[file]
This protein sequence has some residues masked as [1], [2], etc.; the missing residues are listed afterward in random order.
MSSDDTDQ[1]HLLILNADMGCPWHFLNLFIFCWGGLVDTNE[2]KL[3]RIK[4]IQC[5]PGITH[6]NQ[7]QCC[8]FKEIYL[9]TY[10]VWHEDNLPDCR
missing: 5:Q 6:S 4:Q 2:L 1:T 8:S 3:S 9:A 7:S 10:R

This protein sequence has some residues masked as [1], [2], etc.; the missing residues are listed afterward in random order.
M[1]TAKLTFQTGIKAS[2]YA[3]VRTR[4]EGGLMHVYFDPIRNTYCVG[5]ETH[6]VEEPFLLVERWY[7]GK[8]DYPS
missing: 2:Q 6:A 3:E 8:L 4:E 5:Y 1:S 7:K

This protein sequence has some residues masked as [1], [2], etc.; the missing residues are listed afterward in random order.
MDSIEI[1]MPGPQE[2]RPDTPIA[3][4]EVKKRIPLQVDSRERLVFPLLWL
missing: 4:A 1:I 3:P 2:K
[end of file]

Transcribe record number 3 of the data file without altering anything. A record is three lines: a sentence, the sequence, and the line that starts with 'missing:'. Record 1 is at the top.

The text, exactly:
This protein sequence has some residues masked as [1], [2], etc.; the missing residues are listed afterward in random order.
MDSIEI[1]MPGPQE[2]RPDTPIA[3][4]EVKKRIPLQVDSRERLVFPLLWL
missing: 4:A 1:I 3:P 2:K